Race of the millennium
One from the vault – how the crocodile Audi R8 lit up the streets of Adelaide.
The famous Audi R8 with the crocodile livery is often on show at the Audi Museum Mobile in Ingolstadt, but its ties to Australia go way deeper than the very Australian race paint.
5 February, 2024
The R8 also made its mark far from the famed Circuit de la Sarthe on the streets of Adelaide
It’s the car, or at least the model that started the brand’s historic run at the 24 Hours of Le Mans. The original Audi R8 (the R8 R) first captured the imagination at Le Mans in 1999 before an updated version of the car went all the way and captured the title the following year, launching Audi on its historic 13 victories in 15 years.
But far from the famed Circuit de la Sarthe, in South Australia of all places – the Audi R8, complete with ‘Aussie-inspired livery wracked up another historic win that year that perhaps doesn’t get the recognition it deserves.
Held on December 31, 2000 it was billed as the ‘The Race of 1000 Years’ and was held on the 3.8 kilometre Adelaide street circuit that had for 10 years hosted the Australian Grand Prix.
The brainchild of American businessman Don Panoz, the Adelaide spectacular was part of his plan to take Le Mans to the people of the world. Panoz saw no reason to limit the spectacular Le Mans racers to a single event each year in Sarthe, France and after negotiations with the organising body, the Automobile Club de l’Ouest decided to take the show on the road internationally.
He started the American Le Mans Series (ALMS) and then added the European Le Mans Series and finally the Asia Pacific Le Mans Series which is how Adelaide came to be featured.
In Adelaide, with the cars trimmed in low downforce, low fuel and caution-to-the-wind qualifying trim, the cars would nudge 300km/h down the long Brabham Straight with Audi Sport maestros Allan McNish and Rinaldo ‘Dindo’ Capello sharing the duties in one car and Frank Biela and Emanuele Pirro in the other.
For Australia, Audi pulled together something special. With one car appeared in the then distinctive silvery race livery, the #77 car paid homage to the first ALMS race to be held Down Under.
“This unusual crocodile costume is a greeting to our Australian hosts,” explained the then Head of Audi Sport, Dr Wolfgang Ulrich. “The car is a real work of art.”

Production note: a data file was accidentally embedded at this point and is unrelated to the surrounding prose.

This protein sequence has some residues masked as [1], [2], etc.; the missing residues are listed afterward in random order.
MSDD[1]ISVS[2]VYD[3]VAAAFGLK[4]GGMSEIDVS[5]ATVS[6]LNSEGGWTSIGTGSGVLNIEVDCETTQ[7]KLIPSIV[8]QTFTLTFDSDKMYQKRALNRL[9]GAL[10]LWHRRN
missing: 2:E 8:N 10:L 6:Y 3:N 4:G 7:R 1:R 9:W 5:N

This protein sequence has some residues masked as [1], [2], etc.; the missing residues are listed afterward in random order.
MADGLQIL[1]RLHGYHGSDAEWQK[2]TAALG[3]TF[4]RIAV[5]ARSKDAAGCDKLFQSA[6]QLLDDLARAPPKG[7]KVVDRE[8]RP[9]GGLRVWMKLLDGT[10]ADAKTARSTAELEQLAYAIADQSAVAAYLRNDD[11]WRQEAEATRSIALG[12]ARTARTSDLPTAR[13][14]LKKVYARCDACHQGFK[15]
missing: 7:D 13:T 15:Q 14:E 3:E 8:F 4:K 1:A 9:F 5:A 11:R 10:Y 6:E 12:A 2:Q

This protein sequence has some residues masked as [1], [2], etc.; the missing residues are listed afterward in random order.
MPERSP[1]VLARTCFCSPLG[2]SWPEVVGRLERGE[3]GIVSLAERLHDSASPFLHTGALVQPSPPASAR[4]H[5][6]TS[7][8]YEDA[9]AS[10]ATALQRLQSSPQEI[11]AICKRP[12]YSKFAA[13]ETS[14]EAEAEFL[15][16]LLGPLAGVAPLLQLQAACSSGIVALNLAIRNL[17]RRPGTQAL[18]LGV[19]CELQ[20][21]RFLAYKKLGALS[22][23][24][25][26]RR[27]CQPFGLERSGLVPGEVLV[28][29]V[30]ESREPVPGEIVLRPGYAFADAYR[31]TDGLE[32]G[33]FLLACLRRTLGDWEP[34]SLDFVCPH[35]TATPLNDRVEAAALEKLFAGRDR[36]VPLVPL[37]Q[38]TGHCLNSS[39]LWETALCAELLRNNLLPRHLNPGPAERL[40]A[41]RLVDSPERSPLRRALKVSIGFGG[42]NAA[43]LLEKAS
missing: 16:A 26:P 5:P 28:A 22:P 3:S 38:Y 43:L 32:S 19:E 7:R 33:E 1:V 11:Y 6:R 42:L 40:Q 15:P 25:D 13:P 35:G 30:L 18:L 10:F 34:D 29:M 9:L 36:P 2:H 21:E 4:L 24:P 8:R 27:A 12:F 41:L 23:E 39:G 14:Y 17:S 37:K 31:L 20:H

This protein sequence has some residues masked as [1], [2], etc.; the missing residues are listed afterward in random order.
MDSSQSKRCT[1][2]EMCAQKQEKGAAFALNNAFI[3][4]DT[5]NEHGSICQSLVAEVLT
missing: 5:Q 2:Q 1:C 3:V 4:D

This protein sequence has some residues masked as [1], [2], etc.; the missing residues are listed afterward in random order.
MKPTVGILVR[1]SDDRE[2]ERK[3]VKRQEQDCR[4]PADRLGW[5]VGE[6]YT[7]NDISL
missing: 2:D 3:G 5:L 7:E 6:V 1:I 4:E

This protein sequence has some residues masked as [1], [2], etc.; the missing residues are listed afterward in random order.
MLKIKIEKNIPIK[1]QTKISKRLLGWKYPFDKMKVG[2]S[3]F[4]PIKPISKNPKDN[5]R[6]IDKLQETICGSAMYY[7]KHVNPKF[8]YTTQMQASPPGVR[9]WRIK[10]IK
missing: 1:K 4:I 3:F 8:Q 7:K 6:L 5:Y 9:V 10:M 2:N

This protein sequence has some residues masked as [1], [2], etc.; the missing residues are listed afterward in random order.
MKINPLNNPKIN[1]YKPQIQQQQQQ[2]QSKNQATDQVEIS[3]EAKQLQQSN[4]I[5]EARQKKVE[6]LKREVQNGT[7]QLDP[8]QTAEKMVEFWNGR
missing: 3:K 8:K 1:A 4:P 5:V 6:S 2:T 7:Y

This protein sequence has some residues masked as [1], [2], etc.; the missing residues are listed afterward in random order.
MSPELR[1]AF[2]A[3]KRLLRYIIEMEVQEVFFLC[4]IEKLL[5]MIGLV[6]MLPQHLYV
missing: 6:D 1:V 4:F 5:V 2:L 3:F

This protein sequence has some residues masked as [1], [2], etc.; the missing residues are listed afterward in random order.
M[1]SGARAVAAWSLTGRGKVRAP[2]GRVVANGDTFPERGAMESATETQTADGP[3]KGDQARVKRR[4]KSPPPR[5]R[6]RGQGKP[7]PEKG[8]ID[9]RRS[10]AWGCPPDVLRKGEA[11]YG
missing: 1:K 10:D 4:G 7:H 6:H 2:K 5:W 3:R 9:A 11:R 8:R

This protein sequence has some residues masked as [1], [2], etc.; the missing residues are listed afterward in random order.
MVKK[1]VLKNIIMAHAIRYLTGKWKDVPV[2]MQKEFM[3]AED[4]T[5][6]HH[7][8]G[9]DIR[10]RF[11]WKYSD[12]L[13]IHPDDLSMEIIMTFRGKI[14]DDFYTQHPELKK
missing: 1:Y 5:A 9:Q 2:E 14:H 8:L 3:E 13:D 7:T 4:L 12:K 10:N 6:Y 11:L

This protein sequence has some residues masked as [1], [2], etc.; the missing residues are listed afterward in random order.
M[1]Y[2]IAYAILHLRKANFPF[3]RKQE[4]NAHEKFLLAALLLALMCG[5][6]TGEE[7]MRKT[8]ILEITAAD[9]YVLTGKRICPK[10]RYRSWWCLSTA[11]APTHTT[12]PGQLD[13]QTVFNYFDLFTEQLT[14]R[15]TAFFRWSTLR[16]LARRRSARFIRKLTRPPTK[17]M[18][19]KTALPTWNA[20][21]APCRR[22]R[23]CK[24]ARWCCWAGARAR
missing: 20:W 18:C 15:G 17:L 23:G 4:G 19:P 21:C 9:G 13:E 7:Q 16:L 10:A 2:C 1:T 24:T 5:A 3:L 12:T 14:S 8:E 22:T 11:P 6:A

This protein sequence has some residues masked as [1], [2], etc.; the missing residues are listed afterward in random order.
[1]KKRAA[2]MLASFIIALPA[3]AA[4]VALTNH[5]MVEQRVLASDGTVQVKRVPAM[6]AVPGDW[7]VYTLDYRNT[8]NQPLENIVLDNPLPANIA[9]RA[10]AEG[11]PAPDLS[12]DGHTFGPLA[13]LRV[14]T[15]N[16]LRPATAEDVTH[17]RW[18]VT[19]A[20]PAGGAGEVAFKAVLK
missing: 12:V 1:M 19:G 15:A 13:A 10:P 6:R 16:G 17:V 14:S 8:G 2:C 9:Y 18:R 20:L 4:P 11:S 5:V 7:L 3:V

Powered by a 3.6-litre twin-turbo V8, the R8 boasted 400kW of power and an enormous 700Nm of torque – remember this was 2000. Weighing in at just 900kg gave the R8s a power-to-weight ratio on par with a Formula 1 car and with their twin-turbo V8s screaming they announced their arrival to the motorsport faithful who turned out in force, long before they blazed into view.
Powered by a 3.6-litre twin-turbo V8, the R8 boasted 400kW of power and an enormous 700Nm of torque
Now, with the clock ticking towards the arrival of 2001, just one task remained to round off a year of precision and perfection
For the Audi Sport team, the year 2000 had been a particularly memorable year, scoring a perfect 1–2 finish no less than seven times throughout the season and going one better in the jewell of the crown, the 24 Hours of Le Mans, scoring that historic 1–2–3 finish.
For the man behind Audi Sport Team Joest, race veteran Reinhold Joest, it was a season to remember and savour, a year that came about as close to perfection as anyone has any right to expecting in the world of top level motorsport.
Now, with the clock ticking towards the arrival of 2001, just one task remained to round off a year of precision and perfection.
From the start, the two R8s were in a class of their own, with first Biela enjoying a taste of the lead before McNish slipped past into the number one spot – where the car would remain until the chequered flag.
Biela and co-driver Pirro would not enjoy the same good fortune, the Italian crashing their car heavily during the race. Incredibly, after a mighty effort by the Joest pit crew, the car returned to the race to finish 16th – over 50 laps behind teammates McNish and Capello in the #77 crocodile car.
For McNish it meant the championship, for Audi it meant yet another triumph and for 80,000 Australian motorsport fans assembled that night, it provided a rare spectacle.
It also created yet another milestone for the Audi R8 LMP900 – the car that started a dynasty.
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